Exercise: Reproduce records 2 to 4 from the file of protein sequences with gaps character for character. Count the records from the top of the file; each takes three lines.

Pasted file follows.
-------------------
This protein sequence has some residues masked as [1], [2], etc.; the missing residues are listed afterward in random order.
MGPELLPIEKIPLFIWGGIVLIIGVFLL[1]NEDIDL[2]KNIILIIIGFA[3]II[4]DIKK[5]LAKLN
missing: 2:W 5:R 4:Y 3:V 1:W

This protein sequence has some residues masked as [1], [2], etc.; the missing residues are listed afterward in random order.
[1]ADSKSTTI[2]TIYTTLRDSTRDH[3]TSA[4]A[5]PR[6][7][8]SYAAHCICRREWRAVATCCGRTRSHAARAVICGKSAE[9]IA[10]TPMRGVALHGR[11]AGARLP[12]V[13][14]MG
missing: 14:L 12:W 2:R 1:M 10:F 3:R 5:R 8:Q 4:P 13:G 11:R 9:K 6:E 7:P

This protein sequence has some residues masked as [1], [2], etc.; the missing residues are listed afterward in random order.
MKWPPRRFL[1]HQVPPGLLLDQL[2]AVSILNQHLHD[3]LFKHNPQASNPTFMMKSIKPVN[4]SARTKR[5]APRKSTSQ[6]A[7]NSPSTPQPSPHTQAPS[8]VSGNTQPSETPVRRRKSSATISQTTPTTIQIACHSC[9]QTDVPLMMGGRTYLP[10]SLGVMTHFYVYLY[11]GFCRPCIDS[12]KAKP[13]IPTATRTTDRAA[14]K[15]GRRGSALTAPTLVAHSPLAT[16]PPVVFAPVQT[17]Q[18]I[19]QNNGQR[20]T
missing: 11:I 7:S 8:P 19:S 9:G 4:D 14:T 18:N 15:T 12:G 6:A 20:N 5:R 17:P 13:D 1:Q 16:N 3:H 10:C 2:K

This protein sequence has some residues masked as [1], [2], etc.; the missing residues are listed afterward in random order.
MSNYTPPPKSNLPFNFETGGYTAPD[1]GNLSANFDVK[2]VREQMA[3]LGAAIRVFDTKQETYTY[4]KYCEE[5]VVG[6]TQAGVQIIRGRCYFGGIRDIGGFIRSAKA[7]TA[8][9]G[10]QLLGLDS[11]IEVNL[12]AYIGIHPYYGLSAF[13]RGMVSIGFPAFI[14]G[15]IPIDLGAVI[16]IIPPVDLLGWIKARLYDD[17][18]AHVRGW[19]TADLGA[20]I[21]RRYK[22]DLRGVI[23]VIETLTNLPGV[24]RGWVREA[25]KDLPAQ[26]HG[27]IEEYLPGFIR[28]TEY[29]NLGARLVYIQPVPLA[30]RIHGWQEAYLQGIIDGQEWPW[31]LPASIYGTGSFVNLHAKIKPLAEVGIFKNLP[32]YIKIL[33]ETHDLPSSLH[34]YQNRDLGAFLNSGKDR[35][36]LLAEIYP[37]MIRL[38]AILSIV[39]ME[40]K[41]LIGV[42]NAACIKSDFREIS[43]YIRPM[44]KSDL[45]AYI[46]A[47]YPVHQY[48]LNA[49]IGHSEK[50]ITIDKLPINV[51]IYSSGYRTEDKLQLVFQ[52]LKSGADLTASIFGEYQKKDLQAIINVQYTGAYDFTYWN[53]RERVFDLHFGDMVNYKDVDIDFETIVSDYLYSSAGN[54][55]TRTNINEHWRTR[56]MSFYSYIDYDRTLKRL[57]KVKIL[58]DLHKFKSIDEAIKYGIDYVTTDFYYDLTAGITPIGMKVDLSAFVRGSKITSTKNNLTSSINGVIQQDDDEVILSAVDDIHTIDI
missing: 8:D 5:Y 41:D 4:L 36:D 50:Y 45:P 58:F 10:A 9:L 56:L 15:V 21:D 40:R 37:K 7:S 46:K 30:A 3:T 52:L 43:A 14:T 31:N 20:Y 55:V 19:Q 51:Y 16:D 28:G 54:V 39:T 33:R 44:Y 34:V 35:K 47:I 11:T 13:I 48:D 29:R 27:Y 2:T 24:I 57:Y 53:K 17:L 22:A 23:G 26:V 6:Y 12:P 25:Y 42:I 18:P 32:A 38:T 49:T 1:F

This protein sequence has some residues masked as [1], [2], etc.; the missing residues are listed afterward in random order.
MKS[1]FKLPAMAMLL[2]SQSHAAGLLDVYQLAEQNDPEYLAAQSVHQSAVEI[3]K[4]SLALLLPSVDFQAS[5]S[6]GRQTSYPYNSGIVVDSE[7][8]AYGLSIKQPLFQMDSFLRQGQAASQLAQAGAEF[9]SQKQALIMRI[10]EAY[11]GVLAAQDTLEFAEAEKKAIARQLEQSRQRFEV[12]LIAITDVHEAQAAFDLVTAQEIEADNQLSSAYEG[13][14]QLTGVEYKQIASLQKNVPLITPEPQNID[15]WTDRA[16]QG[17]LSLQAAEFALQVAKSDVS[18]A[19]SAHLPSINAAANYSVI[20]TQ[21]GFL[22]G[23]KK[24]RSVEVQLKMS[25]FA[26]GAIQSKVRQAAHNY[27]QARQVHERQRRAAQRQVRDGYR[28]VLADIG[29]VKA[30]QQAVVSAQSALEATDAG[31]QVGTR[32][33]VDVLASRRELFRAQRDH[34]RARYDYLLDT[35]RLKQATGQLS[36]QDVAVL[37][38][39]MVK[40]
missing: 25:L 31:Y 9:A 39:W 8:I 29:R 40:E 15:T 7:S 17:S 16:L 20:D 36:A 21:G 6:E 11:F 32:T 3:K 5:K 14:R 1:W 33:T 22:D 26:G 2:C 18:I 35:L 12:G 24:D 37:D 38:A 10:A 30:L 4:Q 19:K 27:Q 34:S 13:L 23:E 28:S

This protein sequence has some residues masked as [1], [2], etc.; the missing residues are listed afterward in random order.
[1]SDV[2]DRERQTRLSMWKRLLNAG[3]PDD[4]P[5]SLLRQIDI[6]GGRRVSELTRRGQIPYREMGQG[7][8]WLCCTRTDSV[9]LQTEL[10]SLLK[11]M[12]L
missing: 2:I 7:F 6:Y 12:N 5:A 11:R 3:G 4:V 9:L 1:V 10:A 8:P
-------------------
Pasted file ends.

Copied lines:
This protein sequence has some residues masked as [1], [2], etc.; the missing residues are listed afterward in random order.
[1]ADSKSTTI[2]TIYTTLRDSTRDH[3]TSA[4]A[5]PR[6][7][8]SYAAHCICRREWRAVATCCGRTRSHAARAVICGKSAE[9]IA[10]TPMRGVALHGR[11]AGARLP[12]V[13][14]MG
missing: 14:L 12:W 2:R 1:M 10:F 3:R 5:R 8:Q 4:P 13:G 11:R 9:K 6:E 7:P

This protein sequence has some residues masked as [1], [2], etc.; the missing residues are listed afterward in random order.
MKWPPRRFL[1]HQVPPGLLLDQL[2]AVSILNQHLHD[3]LFKHNPQASNPTFMMKSIKPVN[4]SARTKR[5]APRKSTSQ[6]A[7]NSPSTPQPSPHTQAPS[8]VSGNTQPSETPVRRRKSSATISQTTPTTIQIACHSC[9]QTDVPLMMGGRTYLP[10]SLGVMTHFYVYLY[11]GFCRPCIDS[12]KAKP[13]IPTATRTTDRAA[14]K[15]GRRGSALTAPTLVAHSPLAT[16]PPVVFAPVQT[17]Q[18]I[19]QNNGQR[20]T
missing: 11:I 7:S 8:P 19:S 9:G 4:D 14:T 18:N 15:T 12:G 6:A 20:N 5:R 17:P 13:D 1:Q 16:N 3:H 10:C 2:K

This protein sequence has some residues masked as [1], [2], etc.; the missing residues are listed afterward in random order.
MSNYTPPPKSNLPFNFETGGYTAPD[1]GNLSANFDVK[2]VREQMA[3]LGAAIRVFDTKQETYTY[4]KYCEE[5]VVG[6]TQAGVQIIRGRCYFGGIRDIGGFIRSAKA[7]TA[8][9]G[10]QLLGLDS[11]IEVNL[12]AYIGIHPYYGLSAF[13]RGMVSIGFPAFI[14]G[15]IPIDLGAVI[16]IIPPVDLLGWIKARLYDD[17][18]AHVRGW[19]TADLGA[20]I[21]RRYK[22]DLRGVI[23]VIETLTNLPGV[24]RGWVREA[25]KDLPAQ[26]HG[27]IEEYLPGFIR[28]TEY[29]NLGARLVYIQPVPLA[30]RIHGWQEAYLQGIIDGQEWPW[31]LPASIYGTGSFVNLHAKIKPLAEVGIFKNLP[32]YIKIL[33]ETHDLPSSLH[34]YQNRDLGAFLNSGKDR[35][36]LLAEIYP[37]MIRL[38]AILSIV[39]ME[40]K[41]LIGV[42]NAACIKSDFREIS[43]YIRPM[44]KSDL[45]AYI[46]A[47]YPVHQY[48]LNA[49]IGHSEK[50]ITIDKLPINV[51]IYSSGYRTEDKLQLVFQ[52]LKSGADLTASIFGEYQKKDLQAIINVQYTGAYDFTYWN[53]RERVFDLHFGDMVNYKDVDIDFETIVSDYLYSSAGN[54][55]TRTNINEHWRTR[56]MSFYSYIDYDRTLKRL[57]KVKIL[58]DLHKFKSIDEAIKYGIDYVTTDFYYDLTAGITPIGMKVDLSAFVRGSKITSTKNNLTSSINGVIQQDDDEVILSAVDDIHTIDI
missing: 8:D 5:Y 41:D 4:L 36:D 50:Y 45:P 58:F 10:A 9:L 56:L 15:V 21:D 40:R 37:K 7:S 46:K 30:A 3:T 52:L 43:A 14:T 31:N 20:Y 55:V 19:Q 51:Y 16:D 28:G 54:V 39:T 33:R 44:Y 34:V 35:K 47:I 11:T 13:I 48:D 29:R 27:Y 2:T 24:I 57:Y 53:K 17:L 22:A 23:G 26:V 6:Y 12:P 25:Y 42:I 18:P 32:A 38:T 49:T 1:F